If your executive tells you they have no time for social media, tell them to wake up to reality.
I’ll let you into a secret. Every executive has time for social media. Successful social media can be achieved in as little as five minutes. I often hear “I am far too busy for social media” or “I don’t have the time for all that back patting”. The reality is social can be achieved in as little as five minutes.
Here is how you take the effort out of social media: Start small.
Don’t try to be everywhere at once. Begin with Twitter and blogging.
For Twitter you only have to write 140 characters and some of those will be used up by hash tags (#).
Twitter is a great business tool and a convenient way to build relationships with people you would not normally come into contact with.
You can see which conversations are happening, which topics are trending and get a realistic view of the state of the nation. By watching what your peers are saying, you can start conversations with a not yet but soon to be customer.
Blogging is a perfect platform to get your message out there. When you suggest your boss should write their own blog this usually makes them shift uncomfortably in their seat.
I’ll let you into another secret – this can also be done effortlessly.
There are more mobile devices than toothbrushes on the planet so I assume your executive has one. These devices have a voice record function.
Simply ask your executive a question and allow them to answer by speaking into the voice recorder for one minute (maximum two).
The recording can then be uploaded as an audio blog or it can be typed up and posted. Either way you see that your executive needs less than three minutes to supply content for the blog.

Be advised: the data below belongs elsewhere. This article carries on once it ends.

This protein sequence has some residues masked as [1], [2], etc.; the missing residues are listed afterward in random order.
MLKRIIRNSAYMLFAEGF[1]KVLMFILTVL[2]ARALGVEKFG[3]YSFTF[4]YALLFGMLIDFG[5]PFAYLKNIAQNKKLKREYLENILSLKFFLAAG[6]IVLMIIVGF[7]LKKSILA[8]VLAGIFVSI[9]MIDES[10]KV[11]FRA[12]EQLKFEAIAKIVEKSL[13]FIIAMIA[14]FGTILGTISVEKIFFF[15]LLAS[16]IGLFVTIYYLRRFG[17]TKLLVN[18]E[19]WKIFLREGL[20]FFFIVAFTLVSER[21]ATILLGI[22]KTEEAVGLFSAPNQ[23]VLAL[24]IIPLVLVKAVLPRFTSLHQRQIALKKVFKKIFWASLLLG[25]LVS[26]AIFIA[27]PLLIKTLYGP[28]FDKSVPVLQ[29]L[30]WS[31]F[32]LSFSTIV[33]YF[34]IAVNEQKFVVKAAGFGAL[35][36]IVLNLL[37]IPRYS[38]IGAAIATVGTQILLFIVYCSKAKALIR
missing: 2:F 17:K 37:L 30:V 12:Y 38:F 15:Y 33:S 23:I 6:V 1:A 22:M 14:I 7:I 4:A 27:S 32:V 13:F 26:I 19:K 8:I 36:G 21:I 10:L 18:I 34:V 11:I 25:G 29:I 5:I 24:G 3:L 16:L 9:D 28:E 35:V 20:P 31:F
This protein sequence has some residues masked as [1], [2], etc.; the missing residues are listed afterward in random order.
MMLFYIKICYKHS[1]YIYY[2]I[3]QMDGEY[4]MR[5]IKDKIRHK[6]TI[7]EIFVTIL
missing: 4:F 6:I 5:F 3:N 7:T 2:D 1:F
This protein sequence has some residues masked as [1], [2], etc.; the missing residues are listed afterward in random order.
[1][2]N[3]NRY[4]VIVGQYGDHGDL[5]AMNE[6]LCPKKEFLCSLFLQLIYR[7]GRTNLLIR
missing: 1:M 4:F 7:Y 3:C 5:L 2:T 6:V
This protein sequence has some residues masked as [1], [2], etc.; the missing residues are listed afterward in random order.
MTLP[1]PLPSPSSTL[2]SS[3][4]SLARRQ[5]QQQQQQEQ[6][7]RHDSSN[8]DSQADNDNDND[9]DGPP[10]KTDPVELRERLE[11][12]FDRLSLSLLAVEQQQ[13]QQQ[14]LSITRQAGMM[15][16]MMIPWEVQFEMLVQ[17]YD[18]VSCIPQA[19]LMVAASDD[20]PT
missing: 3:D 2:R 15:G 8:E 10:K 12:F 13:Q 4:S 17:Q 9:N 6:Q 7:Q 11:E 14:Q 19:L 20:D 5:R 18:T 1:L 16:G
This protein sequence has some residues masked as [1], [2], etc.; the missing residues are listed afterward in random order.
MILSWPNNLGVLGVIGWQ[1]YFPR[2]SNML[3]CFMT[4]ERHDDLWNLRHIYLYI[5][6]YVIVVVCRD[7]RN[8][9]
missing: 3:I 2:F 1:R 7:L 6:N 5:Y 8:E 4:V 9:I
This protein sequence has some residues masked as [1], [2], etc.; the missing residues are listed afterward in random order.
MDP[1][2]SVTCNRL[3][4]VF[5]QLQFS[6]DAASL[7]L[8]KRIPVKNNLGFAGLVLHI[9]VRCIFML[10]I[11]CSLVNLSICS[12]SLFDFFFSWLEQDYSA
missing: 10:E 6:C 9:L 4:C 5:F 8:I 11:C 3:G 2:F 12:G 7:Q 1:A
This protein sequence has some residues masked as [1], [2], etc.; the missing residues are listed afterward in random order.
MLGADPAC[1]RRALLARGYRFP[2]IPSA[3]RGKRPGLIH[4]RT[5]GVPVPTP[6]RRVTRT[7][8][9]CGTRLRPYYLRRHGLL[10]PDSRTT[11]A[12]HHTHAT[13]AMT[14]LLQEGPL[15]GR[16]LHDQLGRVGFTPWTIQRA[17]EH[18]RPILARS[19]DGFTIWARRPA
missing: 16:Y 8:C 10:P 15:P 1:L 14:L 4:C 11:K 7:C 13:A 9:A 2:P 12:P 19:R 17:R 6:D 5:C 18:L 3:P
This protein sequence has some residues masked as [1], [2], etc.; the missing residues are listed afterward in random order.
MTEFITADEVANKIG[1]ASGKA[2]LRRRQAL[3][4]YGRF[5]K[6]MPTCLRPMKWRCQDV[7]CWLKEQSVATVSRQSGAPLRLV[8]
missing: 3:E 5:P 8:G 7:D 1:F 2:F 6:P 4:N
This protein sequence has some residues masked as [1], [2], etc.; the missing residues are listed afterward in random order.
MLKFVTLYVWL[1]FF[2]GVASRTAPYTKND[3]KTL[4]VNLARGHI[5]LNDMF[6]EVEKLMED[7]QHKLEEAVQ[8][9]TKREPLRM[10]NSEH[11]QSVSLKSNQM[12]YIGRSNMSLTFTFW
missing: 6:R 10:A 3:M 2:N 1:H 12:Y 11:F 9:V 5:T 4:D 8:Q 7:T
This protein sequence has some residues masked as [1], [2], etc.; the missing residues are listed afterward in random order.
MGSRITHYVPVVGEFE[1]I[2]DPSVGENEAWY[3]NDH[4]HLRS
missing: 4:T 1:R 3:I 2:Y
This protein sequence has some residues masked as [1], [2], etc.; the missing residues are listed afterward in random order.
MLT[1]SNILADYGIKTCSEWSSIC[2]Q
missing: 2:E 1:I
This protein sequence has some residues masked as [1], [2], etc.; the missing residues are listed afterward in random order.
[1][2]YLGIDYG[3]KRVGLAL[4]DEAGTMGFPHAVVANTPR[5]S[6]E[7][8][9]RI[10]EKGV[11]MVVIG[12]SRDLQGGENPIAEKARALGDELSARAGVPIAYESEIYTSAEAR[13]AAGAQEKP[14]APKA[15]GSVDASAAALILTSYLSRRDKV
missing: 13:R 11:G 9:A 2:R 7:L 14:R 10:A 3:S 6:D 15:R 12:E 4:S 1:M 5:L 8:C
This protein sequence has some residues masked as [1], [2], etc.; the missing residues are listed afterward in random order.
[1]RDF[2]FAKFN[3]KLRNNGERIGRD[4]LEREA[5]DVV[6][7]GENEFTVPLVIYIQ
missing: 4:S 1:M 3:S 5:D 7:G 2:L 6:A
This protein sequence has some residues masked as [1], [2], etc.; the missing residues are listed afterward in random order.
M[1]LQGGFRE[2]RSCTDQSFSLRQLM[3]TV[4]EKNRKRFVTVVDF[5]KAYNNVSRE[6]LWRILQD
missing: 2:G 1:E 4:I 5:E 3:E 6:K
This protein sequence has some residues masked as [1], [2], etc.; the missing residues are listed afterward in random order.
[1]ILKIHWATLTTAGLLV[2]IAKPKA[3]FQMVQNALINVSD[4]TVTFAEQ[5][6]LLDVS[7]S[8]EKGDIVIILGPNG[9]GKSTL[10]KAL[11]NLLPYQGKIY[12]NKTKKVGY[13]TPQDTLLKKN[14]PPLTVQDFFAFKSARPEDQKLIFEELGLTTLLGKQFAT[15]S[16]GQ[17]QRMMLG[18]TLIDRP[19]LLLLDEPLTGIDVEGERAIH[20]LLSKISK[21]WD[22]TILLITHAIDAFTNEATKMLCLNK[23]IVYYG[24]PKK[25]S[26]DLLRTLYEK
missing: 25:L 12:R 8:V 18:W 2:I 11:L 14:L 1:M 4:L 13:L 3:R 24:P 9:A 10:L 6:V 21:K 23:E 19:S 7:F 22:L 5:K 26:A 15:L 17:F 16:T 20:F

During my time as Oliver Bussmann’s communication lead we found it effective to block 30 minutes per month for blogging on his calendar. We would record a number of blogs (internal and external) in one sitting and upload them on a weekly basis. However, you do not actually need to be present. Your executive can also complete this task on the fly whilst sitting in a traffic jam, waiting at the airport or in between meetings.
It is important to stay authentic. It doesn’t matter if your executive stutters or messes up their lines; it just makes them more authentic. If you upload as an
audio blog employees/customers hear that these words are coming from their executive instead of from the communications department.
If your executive doesn’t want to do podcasts, interview them instead. Upload the interview in your name. Always say no to ghostwriting.
Once your executive has blogged it can be shared via Twitter. And this is where the magic starts. If your message is well received this could lead to media interviews and great coverage for your brand.
If you blog don’t forget to monitor comments. One of the most important but often forgotten areas of social media is the comments box. Experience has shown that the comments box can sometimes be more powerful than the blog itself.
Make sure your executive answers the comments. It is fine to inform your executive that
action is required but do not allow yourself to fall into the “let me write that for you trap”.
Here are the key points:
- Don’t try to be everywhere at once.
- Start with Twitter (140 characters)
- Say no to ghostwriting
- Record your boss via voice recorder and upload as a podcast
- Instead of ghostwriting, interview your boss. Upload the interview in your name.
- Keep it authentic
Let me know how you get on.